You can park freely within white lines in Spain. Photo: Anatolii Maks / Pixabay

Is there a difference between the green lines and the orange ones?

No, there is no difference whatsoever, you can treat them exactly the same. It may depend on the city you’re in. For example, in Madrid, Barcelona and Seville you’ll find more green lines and in Valencia and Alicante you’ll find more orange ones.

Area exclusively for residents  

Some cities also have special exclusive resident zones, these areas are depicted by showing a red circle with an X through it and a light blue background. It will also have either orange or green lines on the street, as well as this sign saying ‘Zona exclusiva de residentes’ (Area exclusively for residents) or ‘área residents‘ (residents’ area).

READ ALSO: How Spain’s new low-emission zones will affect drivers

Loading and unloading zone

These zones are marked with yellow zigzag lines, as well as a dark blue circle outlined in red and with a diagonal red slash through the middle. It is forbidden to park at any time in these areas and they’re only for loading and unloading. The maximum time for this is around 30 minutes. The sign will also indicate any additional rules, but they typically apply from Monday to Friday 8am to 8pm.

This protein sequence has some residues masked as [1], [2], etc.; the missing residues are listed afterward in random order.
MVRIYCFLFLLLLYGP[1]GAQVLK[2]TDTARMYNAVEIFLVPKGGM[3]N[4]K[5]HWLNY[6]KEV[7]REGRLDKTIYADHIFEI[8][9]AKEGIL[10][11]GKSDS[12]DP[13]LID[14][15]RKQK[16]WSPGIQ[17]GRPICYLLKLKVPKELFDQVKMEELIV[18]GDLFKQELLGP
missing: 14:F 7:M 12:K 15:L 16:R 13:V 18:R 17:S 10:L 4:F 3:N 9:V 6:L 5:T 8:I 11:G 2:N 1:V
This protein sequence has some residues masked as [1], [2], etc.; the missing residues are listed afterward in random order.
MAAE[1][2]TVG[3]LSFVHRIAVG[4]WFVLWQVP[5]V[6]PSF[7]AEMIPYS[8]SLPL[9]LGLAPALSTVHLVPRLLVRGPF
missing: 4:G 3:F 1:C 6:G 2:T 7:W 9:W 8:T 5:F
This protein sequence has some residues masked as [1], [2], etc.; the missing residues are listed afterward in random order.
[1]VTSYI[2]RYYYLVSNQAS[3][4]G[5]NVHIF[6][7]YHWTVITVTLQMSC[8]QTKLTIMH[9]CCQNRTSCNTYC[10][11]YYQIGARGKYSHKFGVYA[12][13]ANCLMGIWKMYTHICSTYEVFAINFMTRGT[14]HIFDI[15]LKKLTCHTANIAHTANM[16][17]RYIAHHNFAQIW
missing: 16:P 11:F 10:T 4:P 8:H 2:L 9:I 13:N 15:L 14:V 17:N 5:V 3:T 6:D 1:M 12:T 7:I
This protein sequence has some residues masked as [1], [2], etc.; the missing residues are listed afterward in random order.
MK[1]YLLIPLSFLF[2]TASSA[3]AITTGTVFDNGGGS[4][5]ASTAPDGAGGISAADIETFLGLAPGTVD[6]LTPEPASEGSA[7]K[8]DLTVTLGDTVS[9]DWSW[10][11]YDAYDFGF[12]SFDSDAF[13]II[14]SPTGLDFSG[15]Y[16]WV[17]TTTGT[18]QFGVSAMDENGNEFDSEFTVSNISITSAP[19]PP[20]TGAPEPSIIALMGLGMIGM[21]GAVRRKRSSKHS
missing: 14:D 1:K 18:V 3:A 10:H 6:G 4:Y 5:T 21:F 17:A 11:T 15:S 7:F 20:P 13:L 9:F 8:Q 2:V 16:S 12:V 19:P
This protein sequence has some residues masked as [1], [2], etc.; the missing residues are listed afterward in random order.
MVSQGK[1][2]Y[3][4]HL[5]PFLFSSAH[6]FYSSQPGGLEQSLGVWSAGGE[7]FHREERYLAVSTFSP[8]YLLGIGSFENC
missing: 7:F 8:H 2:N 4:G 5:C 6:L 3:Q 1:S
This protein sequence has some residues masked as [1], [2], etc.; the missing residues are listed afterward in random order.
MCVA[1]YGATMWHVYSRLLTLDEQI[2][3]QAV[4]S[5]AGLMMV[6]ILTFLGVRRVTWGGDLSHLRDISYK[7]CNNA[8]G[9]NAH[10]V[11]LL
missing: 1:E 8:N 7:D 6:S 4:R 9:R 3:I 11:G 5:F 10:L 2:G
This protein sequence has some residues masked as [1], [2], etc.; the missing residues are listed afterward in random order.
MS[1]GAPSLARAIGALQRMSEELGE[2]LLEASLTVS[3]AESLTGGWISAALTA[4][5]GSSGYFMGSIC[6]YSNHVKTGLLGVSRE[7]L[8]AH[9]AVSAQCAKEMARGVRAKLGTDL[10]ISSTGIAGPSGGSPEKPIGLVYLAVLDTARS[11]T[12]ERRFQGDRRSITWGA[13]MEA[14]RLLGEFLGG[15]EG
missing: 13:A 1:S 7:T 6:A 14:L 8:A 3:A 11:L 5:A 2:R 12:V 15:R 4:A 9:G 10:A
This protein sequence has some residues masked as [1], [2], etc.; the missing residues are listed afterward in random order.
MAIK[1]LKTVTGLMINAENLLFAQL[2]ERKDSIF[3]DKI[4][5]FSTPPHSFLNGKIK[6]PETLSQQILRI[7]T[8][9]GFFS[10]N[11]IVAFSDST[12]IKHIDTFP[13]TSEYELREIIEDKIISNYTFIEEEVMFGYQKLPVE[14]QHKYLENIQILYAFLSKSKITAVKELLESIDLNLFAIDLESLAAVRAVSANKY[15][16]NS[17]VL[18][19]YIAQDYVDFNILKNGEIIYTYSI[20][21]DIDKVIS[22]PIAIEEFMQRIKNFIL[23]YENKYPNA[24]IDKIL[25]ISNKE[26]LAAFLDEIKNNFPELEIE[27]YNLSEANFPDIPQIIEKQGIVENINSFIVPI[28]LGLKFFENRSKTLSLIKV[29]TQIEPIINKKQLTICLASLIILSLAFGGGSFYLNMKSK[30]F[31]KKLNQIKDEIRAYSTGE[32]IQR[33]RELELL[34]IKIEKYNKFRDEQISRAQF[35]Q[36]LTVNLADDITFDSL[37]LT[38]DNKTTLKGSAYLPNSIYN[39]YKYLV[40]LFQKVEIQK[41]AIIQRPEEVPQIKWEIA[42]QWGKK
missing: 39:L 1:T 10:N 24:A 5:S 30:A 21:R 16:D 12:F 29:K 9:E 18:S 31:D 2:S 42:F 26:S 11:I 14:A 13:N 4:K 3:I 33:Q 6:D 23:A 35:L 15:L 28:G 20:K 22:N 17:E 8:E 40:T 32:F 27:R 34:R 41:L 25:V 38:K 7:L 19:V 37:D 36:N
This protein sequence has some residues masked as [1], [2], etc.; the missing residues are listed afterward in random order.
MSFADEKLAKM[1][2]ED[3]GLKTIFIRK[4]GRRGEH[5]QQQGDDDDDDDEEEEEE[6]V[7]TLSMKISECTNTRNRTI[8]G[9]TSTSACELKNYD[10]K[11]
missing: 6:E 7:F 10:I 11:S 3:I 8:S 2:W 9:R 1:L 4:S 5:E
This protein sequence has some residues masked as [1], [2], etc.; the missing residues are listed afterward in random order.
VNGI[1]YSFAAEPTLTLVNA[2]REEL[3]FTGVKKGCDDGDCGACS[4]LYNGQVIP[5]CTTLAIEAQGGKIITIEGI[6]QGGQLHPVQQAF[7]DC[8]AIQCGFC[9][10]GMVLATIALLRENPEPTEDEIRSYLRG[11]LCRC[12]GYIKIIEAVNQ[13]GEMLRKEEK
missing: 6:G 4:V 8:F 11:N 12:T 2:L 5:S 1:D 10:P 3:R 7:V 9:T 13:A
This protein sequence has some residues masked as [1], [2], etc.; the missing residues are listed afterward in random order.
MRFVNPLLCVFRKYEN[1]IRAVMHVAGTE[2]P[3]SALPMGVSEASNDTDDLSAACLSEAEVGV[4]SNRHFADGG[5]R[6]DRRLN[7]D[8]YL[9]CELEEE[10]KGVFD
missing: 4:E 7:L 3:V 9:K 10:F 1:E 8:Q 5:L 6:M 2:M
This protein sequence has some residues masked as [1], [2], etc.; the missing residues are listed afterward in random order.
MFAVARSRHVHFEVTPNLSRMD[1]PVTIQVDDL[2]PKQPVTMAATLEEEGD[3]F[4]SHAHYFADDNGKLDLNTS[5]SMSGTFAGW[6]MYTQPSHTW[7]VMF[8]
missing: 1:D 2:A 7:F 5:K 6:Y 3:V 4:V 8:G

Blue-Orange lines

A dotted blue and orange line indicates one of two situations. It’s either for those visiting a health centre or hospital, where you can park for a maximum of 4 hours or it’s a long-stay area near to a train station for example. You must pay for long-stay parking spots, but they will be at a reduced rate and you can leave your car for up to 12 hours.

Yellow line

A yellow line means that parking is prohibited at all times. They are usually placed in front of garages, the entrance to car parks and areas reserved for service vehicles such as police cars or ambulances.

No parking, except for the library bus. Photo: Daniel Capilla / WikiCommons

A red circle with a blue background and an X through the middle

This sign indicates that stopping and parking are prohibited in this area.

A red circle with a blue background and one diagonal line through the middle

This means that parking is prohibited but you can stop if absolutely necessary for less than 2 minutes when the driver is in the car.


If you leave the vehicle in the regulated parking area, but do not pay for parking, you will be fined, but if you park in an area labelled VADO, your car will be towed away, as well as having to pay.